Hint: He’s the Cowboy.
You may not even know their names, but they are instantly recognizable: The Cowboy, Leatherman, Indian, Police Man (sometimes Naval Officer), Construction Worker, and G.I. And though they may be one of the most cartoonish bands to ever hit the stage, let’s be honest with each other: No matter how much of a stick in the mud you may be, you’ve done the “Y.M.C.A.” dance at least once. The Village People are, in a word, iconic.
“And I think we didn’t see it coming down the road,” recalls Randy Jones, the mustachioed, gingham-wearing Cowboy. “But we saw it immediately in front of us in our audiences. We saw the huge crowds of extremely diverse folk right there before our eyes enjoying our musical shenanigans.”
While The Village People might seem a little “much” by today’s standards, they were definitely in the spirit of their age. In contrast to every era before, 70’s bands were famous for wild clothing (ABBA), wild performances (Alice Cooper), or both (KISS). So when music producers Jacques Morali and Henri Belolo, thought up the idea of an six-man disco group, the whole point was to take male archetypes Hollywood had promulgated since the 1920s and give them a level-11 70’s-style macho upgrade. There was no magic; Morali and Belolo simply took out an ad in a theatre trade paper that read “Macho Types Wanted: Must Dance And Have A Moustache.” The rest is record-setting history.
But if a band can belt out a song that later becomes enshrined in the Library of Congress as “culturally, historically or aesthetically significant,” which “Y.M.C.A.” was in March, clearly there is more than just dancing and mustaches.
“As they say in this business, ‘It has legs!’” says Jones, who goes on to explain how The Village People added a very simple component to their music to ensure audiences would keep coming back for more: “One of the many reasons for our longevity and success is that the audience does not find it difficult to enjoy what we do. It’s just fun. And as time has passed, that somehow has become a rare commodity.”
In other words, don’t look for a Village People remix from My Chemical Romance any time soon. Fun is probably why upbeat, good-time songs like “Macho Man” and “Y.M.C.A” not only have preternatural staying power, but cross just about every boundary there is. Young or old, White or Black, progressive or reactionary, gay or straight, The Village People is one of the very few bands everyone can bop along to.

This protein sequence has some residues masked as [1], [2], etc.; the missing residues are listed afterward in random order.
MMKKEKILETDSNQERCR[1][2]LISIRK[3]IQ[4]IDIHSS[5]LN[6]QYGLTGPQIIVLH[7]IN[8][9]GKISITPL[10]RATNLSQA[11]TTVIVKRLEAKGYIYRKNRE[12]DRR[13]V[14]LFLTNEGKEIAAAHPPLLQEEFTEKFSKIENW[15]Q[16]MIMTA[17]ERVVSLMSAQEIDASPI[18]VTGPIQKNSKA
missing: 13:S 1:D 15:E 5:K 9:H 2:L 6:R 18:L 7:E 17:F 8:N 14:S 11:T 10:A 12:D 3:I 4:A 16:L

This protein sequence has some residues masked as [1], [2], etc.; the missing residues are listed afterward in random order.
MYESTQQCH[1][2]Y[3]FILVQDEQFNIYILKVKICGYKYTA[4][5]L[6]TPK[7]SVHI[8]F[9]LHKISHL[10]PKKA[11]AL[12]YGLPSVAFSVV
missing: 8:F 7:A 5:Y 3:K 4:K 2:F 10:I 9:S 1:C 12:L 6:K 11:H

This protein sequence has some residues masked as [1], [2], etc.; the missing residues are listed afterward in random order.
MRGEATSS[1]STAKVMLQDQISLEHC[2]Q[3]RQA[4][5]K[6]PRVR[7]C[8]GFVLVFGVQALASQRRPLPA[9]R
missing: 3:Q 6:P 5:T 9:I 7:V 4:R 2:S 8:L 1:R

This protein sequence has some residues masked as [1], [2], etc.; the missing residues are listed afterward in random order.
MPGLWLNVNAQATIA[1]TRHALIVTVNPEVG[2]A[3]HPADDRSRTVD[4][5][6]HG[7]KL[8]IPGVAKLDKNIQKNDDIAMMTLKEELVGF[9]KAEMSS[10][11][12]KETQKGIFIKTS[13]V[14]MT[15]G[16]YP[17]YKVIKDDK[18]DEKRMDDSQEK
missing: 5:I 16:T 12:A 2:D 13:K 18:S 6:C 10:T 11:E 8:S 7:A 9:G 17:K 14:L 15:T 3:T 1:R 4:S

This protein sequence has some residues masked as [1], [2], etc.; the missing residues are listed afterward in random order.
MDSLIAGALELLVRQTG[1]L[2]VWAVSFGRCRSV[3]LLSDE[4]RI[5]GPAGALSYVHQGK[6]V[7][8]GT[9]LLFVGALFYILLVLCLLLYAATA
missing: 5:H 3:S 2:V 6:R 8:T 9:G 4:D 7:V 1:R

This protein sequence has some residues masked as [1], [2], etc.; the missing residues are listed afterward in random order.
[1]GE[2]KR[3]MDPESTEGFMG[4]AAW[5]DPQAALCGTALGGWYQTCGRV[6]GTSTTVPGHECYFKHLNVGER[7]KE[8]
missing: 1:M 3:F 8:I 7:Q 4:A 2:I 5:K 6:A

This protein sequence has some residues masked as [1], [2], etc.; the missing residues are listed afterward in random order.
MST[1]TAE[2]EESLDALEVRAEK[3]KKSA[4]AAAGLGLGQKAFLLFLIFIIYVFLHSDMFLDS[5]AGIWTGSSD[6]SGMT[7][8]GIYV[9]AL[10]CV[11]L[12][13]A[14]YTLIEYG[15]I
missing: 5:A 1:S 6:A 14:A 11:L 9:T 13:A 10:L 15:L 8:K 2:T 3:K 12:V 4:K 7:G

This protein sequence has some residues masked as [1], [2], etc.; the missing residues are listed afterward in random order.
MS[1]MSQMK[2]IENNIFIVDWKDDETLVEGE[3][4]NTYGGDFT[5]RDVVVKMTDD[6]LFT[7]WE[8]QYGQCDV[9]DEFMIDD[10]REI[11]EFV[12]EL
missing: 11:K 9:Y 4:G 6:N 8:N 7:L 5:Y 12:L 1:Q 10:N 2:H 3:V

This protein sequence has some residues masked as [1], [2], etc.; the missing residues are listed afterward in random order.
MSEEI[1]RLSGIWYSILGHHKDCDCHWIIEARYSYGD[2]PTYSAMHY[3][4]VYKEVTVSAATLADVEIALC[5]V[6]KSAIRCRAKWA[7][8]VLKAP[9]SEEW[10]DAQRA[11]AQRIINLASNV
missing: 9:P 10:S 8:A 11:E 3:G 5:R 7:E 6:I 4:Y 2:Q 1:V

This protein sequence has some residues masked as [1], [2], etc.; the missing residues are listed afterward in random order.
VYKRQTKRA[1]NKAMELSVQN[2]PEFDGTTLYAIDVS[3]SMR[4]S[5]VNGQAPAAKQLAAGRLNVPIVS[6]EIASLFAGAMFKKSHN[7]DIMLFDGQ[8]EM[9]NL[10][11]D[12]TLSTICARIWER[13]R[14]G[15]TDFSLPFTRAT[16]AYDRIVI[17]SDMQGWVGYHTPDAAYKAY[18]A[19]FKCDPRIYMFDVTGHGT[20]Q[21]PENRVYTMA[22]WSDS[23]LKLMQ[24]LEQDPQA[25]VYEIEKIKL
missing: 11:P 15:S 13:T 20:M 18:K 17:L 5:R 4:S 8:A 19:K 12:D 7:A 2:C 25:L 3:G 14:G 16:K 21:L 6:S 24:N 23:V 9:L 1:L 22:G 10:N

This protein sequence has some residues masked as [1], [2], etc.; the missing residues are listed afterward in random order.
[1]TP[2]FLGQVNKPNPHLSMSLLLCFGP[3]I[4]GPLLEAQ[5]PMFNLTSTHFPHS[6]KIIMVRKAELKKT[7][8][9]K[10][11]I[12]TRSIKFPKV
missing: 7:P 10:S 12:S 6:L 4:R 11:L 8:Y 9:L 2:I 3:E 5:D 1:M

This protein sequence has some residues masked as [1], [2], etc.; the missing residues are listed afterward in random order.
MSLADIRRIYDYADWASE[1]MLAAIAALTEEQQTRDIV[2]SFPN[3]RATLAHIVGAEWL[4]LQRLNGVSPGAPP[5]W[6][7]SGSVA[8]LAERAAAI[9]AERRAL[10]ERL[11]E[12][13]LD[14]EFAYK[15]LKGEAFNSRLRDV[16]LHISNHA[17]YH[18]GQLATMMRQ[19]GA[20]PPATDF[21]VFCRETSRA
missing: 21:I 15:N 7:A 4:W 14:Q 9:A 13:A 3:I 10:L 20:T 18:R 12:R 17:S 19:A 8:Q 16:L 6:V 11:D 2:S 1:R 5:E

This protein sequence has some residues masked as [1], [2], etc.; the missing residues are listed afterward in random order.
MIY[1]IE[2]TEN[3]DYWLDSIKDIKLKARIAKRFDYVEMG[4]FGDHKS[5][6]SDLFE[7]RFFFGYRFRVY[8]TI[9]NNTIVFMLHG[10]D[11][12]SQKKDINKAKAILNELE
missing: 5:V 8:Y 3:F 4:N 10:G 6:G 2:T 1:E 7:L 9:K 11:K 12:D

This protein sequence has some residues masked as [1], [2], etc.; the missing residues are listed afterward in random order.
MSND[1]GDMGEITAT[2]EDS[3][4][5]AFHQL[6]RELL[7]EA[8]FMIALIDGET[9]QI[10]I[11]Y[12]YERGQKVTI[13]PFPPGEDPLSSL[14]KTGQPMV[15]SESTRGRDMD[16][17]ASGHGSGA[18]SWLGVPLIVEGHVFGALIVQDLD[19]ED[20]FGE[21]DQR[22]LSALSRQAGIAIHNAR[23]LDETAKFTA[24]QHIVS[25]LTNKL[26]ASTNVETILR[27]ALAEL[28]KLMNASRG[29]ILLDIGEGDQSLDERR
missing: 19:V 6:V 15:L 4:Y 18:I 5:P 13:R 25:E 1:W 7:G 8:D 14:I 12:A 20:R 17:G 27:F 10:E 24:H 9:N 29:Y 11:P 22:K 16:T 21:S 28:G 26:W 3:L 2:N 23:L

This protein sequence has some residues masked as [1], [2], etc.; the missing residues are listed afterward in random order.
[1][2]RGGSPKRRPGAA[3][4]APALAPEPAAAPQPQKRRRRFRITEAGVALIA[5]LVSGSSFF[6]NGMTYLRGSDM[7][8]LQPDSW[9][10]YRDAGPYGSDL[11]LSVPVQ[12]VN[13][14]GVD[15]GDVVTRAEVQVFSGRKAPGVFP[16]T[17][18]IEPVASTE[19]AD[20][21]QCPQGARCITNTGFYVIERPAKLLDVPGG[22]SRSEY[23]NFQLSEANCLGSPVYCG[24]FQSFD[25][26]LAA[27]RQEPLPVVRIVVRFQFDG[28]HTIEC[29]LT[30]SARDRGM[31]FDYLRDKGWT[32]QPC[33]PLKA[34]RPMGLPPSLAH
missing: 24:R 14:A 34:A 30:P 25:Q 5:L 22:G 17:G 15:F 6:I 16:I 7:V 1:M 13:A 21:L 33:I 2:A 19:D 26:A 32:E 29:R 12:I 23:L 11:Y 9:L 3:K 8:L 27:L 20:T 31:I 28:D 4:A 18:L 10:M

And the band has been bopping for 50 years non-stop. Disco may have died, but The Village People are going strong, as is Jones. Now married to husband Will Grega, Jones splits his time between New York and Miami, almost always wearing his signature cowboy hat (rumor has it Disney based Woody from Toy Story in part on Jones). Type A to the core, he has not let something like a pandemic stop him; Jones has both movie and music projects in the works. Indeed, he was in the studio as this article was written.
“I am grateful and amazed every day that my legacy and work is somehow still relevant and ingrained so deeply in pop culture as a touchstone or firebrand,” Jones reflects. “But actually, that was our intent from the very beginning: to reach as many people as possible of ALL stripes. As artists, we want to share our work with the world. Success is sweet.”
What do you do in your down time?
I am currently prepping for work on a new thriller film to begin work in early 2021 and looking forward to a new film that we just finished, The Shuroo Process, directed by Emrhys Cooper. I’m also in the studio recording material for a new release and absolutely loving the process of working with musicians, writers and other people from all over the globe via the Internet. I love our gardens, my husband’s and mine. The roof garden in Manhattan and the gardens at our home in Florida. In Florida, everything grows year-round, 24/7.
Where do you like to dine?
Our kitchen. With all the traveling you do as an entertainer, there really is no place like home and our kitchen.
What are your favorite cuisines?
So many. But Italian, since my husband is and all the great diversity that the True American Southern kitchen presents. There is a great PBS program, “Somewhere South” that illustrates my point.
What are your favorite bars?
In Manhattan, The Monkey Bar and Bemelman’s in the Carlyle, especially when Jim Caruso and Billy Stritch appear there on Sunday evenings. And Harry’s New York Bar in Paris is still a comfort.
What are your favorite drinks?
When I would drink, vodka is the choice. Simple, perhaps with lime or lemon.
Do you prepare drinks at home?
Not really. Water is my friend.
Have you ever been a bartender?
Only as a celebrity guest bartender at The Palm in NYC with Tony Danza one evening for a cancer benefit, ha!